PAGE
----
Thank goodness for the miracle of YouTube and for the timelessness of its content.

Even a decade later, watching Deena enter the Panathenaic Stadium in Athens and witnessing her reaction when she comes to the realization that, yes, she has just earned the bronze medal in the women’s marathon continues to inspire. Her jubilation remains as spontaneous, her relief as raw, and her tears of triumph as heartwarming as they were that magical night in Greece.

“I started crying because there were so many people in those stands who had so much to do with me being there,” Deena says. “My family—I thought about all the amazing and constant support they’d given me since I was 11 years old . . . my ultimate life mentor, Coach Vigil . . . my husband, Andrew . . . my manager, Ray Flynn . . . everybody was there and they were all able to share in that moment.”

Each issue, we select an “Editor’s Choice”—an entire article we share with you online. Click here to read the entire article…

52 Half Marathons in a Year – After Heart Surgery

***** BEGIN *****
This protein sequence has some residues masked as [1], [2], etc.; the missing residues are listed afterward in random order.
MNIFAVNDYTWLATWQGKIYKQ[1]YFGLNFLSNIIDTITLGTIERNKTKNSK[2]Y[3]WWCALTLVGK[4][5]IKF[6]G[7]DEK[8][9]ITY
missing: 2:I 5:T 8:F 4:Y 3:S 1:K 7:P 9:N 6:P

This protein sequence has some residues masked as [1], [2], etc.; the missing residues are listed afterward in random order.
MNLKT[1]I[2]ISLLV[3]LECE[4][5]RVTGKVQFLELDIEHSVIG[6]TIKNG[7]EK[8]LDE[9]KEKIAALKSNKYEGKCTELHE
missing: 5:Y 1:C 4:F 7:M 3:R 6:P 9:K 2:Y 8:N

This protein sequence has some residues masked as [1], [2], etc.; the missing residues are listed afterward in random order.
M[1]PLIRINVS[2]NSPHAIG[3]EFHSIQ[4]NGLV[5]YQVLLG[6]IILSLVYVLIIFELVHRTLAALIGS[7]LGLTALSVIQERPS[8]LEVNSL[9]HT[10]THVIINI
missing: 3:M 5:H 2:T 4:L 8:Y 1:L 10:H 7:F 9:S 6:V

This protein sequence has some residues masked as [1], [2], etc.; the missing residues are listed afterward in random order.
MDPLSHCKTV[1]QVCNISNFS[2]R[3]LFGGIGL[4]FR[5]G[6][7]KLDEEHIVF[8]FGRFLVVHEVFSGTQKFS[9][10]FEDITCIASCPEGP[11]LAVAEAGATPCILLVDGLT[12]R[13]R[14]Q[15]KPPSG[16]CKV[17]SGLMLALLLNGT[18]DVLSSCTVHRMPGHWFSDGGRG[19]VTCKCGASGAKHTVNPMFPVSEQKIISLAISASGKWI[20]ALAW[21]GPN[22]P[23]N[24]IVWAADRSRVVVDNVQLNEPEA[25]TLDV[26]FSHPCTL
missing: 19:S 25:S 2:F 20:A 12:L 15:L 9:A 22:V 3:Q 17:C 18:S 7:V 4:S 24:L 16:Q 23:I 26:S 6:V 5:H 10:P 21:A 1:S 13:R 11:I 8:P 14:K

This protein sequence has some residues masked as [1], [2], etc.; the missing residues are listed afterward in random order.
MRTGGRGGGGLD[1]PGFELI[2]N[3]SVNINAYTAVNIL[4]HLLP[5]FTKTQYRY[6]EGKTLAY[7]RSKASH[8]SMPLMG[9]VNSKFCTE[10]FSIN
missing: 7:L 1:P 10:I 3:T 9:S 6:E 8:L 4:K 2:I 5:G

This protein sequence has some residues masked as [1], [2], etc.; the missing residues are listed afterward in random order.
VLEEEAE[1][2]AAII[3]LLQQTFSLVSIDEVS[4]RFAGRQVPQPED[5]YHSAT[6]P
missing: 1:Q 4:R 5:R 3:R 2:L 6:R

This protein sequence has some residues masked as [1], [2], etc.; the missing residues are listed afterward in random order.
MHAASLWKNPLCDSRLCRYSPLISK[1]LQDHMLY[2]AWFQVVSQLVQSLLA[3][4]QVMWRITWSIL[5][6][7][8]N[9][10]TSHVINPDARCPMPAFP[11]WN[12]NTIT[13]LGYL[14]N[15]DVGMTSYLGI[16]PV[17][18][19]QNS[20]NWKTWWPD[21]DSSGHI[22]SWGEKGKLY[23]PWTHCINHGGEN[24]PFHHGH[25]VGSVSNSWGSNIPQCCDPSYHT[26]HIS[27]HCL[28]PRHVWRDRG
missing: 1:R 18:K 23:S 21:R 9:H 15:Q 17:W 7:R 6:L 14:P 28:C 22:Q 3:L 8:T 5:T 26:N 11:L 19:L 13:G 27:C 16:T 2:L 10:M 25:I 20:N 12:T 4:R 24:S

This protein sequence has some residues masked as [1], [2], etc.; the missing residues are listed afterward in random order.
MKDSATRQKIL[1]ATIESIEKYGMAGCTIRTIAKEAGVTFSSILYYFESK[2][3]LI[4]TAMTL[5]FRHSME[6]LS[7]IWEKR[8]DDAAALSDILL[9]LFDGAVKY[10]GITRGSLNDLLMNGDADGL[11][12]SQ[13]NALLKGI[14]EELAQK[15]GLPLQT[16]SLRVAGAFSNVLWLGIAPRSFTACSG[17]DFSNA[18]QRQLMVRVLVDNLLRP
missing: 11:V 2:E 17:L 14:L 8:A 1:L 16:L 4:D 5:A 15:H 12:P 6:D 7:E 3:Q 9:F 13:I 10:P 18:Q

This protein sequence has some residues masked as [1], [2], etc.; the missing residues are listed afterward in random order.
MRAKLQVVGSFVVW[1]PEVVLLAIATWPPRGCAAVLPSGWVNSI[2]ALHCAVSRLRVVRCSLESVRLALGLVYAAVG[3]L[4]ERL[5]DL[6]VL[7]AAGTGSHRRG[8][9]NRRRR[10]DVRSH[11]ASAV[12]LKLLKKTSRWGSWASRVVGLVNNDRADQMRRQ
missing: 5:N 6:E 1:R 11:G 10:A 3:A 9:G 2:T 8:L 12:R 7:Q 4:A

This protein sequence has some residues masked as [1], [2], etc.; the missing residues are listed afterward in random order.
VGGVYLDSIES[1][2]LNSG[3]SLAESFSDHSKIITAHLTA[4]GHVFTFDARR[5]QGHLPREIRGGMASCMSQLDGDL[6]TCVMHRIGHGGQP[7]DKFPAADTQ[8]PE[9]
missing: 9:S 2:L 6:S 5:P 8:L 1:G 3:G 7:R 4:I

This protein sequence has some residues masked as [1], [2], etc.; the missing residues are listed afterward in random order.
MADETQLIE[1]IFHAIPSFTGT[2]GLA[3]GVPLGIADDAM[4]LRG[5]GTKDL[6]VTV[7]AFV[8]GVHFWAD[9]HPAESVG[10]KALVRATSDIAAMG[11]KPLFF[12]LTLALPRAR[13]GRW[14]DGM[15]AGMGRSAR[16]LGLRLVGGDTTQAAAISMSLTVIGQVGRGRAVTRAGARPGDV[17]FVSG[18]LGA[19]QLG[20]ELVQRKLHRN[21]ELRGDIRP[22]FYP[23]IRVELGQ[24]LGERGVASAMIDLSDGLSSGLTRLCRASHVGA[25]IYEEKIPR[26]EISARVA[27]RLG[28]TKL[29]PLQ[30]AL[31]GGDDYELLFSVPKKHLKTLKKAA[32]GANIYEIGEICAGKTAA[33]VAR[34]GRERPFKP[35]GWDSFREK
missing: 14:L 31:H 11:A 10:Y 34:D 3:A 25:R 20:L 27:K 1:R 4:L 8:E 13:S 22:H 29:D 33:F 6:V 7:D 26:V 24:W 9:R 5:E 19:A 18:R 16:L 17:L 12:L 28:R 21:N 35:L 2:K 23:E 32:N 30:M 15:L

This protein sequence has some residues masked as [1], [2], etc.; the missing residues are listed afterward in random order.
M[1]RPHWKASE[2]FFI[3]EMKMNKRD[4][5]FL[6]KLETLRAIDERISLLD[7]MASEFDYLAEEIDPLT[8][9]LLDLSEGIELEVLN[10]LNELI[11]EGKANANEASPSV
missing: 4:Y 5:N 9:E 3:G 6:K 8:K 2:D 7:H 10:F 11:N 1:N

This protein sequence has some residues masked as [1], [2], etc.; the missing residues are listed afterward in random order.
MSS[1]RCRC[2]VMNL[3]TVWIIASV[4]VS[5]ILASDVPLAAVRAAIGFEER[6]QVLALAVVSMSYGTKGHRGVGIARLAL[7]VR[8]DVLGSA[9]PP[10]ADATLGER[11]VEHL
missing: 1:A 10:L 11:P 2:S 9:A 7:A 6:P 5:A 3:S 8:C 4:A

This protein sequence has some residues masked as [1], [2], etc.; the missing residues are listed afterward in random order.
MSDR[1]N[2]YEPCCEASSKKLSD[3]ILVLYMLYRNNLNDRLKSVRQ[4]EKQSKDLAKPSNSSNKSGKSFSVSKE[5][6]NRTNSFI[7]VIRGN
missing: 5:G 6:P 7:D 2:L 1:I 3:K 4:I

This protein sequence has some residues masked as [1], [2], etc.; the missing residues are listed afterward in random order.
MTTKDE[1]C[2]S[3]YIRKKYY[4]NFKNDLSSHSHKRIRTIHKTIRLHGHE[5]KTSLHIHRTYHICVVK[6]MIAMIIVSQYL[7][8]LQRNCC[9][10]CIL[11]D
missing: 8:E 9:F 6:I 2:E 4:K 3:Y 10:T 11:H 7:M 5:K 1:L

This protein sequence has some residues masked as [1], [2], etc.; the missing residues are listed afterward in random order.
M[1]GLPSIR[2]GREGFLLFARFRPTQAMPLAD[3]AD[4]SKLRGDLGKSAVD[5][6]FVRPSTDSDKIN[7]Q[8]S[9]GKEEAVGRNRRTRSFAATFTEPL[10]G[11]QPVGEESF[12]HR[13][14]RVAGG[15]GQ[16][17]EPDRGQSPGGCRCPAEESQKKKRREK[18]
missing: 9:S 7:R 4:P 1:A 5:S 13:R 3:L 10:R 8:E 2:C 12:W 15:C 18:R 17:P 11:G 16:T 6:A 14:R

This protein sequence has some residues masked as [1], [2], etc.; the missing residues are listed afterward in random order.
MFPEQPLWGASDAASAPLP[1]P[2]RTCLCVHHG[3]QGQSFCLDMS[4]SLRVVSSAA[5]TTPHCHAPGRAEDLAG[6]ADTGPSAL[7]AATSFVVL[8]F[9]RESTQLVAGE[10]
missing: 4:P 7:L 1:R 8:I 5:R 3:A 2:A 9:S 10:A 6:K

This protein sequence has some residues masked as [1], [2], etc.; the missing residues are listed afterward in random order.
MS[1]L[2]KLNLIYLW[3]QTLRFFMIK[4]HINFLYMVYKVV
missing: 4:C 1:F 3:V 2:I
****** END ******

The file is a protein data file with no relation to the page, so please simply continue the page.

March 31, 2014

Thanks to our friends at Keepsake Quilts for sharing this amazing and inspiring story with us. Aurora De Lucia was your typical college student. One day she woke up, went to class – not realizing that on that day her life would be changed forever. One minute Aurora is sitting in class, the next she is on the ground surrounded by paramedics. Aurora was taken to the hospital where she was given various tests to help find a diagnosis…

KTQ Marathon and Beyond Coupon_1(Janet and her team at Keepsake have offered a special coupon for M&B readers – complimentary shipping through the month of April.) Read the rest of Aurora’s story. 
Continue reading » 52 Half Marathons in a Year – After Heart Surgery